“Skippy girls” 1997-2022, Wilson St. Redfern, Sydney.
The very first skippy girl I ever painted was back in 1997. Living in a share house on Wilson street, I was depressed by the long, bland fence of corrugated iron opposite. Every day I would watch people, heads down, shoulders slumped, trudging to and from work beside along this fence. Grim. I wanted to inject some fun into the street. Take over the fence for the common good of all. One night, with nothing much to hand except a desire to enhance the neighbourhood, I painted them. With a sock and some paint donated by a neighbour. From the beginning it was clear that the skippies had a positive effect on people. Instead of trudging there was bouncing down the street. A lighter atmosphere.
With more donations I just kept going down the street. Usually at night. Over the next few months I added girls..the first Christmas after I began I figured why not paint in the day. It was very quiet on the street. Hot. As the day progressed and neighbours realised I was out adding to the girls, they came and introduced themselves. Thanking me for the skippies. Everyone loved them. People shared their Christmas meals with me, donated more paint and shared the stories of how having the skippies along the fence made the whole street better. I got a lot of dinner invitations. Which was great because I was pretty broke. Sitting on my terrace verandah I would watch the previously grim commuters come down the street. Heads up, shoulders back, smiling. Watching the skippy girls progress down the street. Even skipping down the street.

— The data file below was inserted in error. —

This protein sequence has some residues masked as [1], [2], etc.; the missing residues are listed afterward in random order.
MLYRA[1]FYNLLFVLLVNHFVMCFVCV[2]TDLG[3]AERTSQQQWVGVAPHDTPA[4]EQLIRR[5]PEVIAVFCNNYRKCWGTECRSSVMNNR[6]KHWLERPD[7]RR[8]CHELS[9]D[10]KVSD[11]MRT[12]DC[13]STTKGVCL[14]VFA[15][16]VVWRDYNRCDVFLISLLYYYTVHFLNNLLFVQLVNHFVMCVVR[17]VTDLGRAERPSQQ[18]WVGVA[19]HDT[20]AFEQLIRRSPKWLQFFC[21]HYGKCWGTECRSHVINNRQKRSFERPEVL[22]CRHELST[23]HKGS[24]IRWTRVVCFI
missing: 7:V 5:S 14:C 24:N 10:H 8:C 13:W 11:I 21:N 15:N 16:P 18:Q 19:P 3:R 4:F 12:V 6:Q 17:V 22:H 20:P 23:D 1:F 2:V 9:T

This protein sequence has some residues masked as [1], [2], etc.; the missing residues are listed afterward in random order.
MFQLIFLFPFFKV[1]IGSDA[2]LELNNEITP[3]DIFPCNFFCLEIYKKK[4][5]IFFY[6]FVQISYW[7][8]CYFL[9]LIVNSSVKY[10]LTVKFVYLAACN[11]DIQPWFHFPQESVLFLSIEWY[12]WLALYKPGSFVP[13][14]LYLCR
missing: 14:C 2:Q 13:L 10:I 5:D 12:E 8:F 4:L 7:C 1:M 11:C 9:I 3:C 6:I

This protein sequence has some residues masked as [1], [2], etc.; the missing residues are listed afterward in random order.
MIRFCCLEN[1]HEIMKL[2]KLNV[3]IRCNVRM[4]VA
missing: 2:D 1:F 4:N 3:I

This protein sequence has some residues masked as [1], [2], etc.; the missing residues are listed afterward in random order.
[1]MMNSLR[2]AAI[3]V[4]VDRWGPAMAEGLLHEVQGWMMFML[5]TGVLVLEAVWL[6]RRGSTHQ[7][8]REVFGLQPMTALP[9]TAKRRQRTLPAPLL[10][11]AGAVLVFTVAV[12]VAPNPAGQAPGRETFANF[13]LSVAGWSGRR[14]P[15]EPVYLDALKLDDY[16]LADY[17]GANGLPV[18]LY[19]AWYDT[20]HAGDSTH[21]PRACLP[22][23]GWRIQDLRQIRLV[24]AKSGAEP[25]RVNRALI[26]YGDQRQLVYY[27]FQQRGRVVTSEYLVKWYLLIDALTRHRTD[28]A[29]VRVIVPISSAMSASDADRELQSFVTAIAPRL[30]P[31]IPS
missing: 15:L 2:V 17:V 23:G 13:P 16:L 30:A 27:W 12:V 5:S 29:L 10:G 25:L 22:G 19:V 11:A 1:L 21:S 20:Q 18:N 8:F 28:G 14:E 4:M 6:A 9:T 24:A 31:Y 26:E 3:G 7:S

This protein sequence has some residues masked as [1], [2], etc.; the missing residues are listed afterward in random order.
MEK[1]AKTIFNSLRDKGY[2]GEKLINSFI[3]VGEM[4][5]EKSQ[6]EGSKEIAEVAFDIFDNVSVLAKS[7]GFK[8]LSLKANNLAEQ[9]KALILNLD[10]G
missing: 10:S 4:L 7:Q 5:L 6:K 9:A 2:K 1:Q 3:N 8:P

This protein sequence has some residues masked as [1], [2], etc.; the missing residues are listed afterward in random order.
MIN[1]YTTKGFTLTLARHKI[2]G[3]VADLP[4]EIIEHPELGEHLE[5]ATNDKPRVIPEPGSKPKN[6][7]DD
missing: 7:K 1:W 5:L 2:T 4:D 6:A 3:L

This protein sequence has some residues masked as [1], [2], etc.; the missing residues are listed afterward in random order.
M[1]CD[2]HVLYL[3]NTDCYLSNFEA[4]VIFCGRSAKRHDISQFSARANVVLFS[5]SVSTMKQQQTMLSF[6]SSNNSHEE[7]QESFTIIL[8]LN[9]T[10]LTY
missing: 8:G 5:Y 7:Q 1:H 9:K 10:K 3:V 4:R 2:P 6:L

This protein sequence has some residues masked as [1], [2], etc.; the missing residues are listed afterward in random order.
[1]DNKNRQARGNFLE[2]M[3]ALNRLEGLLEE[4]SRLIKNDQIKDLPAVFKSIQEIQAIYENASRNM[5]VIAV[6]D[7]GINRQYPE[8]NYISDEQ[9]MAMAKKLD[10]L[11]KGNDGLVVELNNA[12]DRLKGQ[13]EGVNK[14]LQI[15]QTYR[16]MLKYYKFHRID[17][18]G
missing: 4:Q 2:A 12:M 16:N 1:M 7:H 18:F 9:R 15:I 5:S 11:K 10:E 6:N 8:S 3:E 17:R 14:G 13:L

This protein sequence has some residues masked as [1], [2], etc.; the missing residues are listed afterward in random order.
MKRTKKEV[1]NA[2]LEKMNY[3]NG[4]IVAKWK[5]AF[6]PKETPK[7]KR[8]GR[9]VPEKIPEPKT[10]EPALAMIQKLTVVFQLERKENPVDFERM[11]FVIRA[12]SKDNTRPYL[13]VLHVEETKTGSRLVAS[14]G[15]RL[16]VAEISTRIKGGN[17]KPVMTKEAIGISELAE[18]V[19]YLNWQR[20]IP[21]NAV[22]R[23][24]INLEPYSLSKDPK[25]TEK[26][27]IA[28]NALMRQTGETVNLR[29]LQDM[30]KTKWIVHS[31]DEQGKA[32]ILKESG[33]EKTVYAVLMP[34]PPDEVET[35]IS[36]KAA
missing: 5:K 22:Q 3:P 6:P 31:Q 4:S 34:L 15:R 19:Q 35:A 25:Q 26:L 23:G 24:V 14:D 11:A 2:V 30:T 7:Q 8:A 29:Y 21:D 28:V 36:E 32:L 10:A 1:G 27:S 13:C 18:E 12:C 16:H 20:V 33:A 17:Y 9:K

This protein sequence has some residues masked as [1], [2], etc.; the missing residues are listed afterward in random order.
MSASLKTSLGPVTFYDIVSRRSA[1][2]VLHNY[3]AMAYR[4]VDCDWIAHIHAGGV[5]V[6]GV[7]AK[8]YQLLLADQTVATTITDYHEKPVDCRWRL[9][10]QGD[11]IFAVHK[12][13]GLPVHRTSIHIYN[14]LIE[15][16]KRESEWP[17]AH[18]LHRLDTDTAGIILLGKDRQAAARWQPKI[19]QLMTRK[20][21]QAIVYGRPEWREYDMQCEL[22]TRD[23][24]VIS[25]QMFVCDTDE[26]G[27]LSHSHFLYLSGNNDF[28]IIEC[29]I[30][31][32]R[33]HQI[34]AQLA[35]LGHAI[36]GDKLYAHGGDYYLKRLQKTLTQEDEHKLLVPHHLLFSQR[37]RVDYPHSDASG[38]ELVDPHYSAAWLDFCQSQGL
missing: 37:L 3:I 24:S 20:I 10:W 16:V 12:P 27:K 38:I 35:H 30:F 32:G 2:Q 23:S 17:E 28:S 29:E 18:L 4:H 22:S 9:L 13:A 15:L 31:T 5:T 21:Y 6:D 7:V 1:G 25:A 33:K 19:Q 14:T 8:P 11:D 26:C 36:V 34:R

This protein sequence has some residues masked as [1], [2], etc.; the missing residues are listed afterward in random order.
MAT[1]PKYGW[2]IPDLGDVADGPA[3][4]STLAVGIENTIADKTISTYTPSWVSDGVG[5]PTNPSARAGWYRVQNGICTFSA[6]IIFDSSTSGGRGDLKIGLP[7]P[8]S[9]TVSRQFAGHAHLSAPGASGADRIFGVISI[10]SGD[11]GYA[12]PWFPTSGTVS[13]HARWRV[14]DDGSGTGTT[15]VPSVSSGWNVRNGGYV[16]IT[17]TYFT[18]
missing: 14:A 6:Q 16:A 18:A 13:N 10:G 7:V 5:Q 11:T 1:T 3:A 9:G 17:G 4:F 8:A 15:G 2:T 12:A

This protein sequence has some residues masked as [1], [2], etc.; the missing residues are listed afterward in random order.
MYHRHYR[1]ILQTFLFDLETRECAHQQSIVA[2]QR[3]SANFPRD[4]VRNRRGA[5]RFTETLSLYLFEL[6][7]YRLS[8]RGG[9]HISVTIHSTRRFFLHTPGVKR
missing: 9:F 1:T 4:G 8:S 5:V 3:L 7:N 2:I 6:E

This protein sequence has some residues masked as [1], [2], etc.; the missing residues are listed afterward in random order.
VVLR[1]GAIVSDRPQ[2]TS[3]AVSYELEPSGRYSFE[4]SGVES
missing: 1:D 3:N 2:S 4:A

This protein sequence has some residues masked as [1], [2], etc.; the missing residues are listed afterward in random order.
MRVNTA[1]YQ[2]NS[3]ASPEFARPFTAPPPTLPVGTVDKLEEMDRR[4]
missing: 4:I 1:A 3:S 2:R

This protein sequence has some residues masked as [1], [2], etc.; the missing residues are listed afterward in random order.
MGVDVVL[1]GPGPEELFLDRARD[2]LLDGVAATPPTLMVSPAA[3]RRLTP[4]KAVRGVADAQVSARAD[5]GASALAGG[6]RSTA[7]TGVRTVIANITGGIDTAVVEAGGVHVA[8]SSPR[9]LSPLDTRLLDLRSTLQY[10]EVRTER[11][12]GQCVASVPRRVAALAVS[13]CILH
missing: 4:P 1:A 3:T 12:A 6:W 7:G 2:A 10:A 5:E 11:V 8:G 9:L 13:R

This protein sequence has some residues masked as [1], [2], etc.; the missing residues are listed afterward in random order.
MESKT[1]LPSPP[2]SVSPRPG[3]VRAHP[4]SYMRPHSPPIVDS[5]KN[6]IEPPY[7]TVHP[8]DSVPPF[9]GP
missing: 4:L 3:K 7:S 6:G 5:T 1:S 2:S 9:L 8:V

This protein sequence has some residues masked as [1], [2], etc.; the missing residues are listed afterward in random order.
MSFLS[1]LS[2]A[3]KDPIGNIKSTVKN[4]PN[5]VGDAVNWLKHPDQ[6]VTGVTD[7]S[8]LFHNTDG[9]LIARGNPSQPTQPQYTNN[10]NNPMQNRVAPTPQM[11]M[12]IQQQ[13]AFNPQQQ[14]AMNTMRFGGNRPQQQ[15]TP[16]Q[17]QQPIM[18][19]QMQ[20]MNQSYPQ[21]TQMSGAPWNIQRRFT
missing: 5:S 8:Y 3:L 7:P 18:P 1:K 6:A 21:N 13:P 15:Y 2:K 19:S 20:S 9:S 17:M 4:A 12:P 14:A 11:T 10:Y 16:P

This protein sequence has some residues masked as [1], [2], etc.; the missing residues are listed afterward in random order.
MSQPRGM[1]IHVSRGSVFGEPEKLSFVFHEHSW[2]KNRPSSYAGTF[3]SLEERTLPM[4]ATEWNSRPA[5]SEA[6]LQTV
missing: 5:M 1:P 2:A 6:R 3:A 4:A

Over the years I've been back six times with friends to update the girls, locals and friends have enthusiastically pitched in. I love the skippy girls, they were inspired by a ceramic tile/mosaic installation I came across outside a London primary school in 93. A fated find on an aimless amble.
At one point the Carriageworks adopted a slightly altered version of the skippies in their signage. Around 2012 I was invited to participate in a youth festival at the Carriageworks where I facilitated an interactive wall version of the skippies. It was great to see the public be creative with the girls. This really loosened me up, watching how other people got playful, this helped inform future refresh sessions where I began to diversify my approach to the girls.
I’ve been told that this is the longest standing piece of graffiti in Sydney, I don’t know if that’s true but they have lasted. The last time I refreshed them with a group of 18 volunteers I updated to a spray paint version and extended further down the street. This meant painting over them to create a clean background. Something I had done before. This time more than one local came up and were seriously affronted that I was touching the skippies. It was great. They were so protective. I had one guy tell me off, along the lines that the skippies were loved and had been there for longer than two decades. I introduced myself and explained I was the original and ongoing artist. He bought his wife and kids out to watch us throughout the day. I love the ownership locals feel of the skippies. My whole intention had been to inject some joy into a somber commute route, a dull, rather neglected fence. The skippies grew beyond that and took root in the locals hearts.
Initially it was all about that moment of suspended elation. Mid skip. About taking yourself lightly and of being in the moment. Over the years it became more playful, a Batman mask appeared, the girls went upside down or skipped in pairs. Later they diversified. Girls in shorts. Girls with spiked, short hair and Afro’s. They started to embrace a wider multicultural demographic, varying aspects of gender. United in their happiness. Everyone together.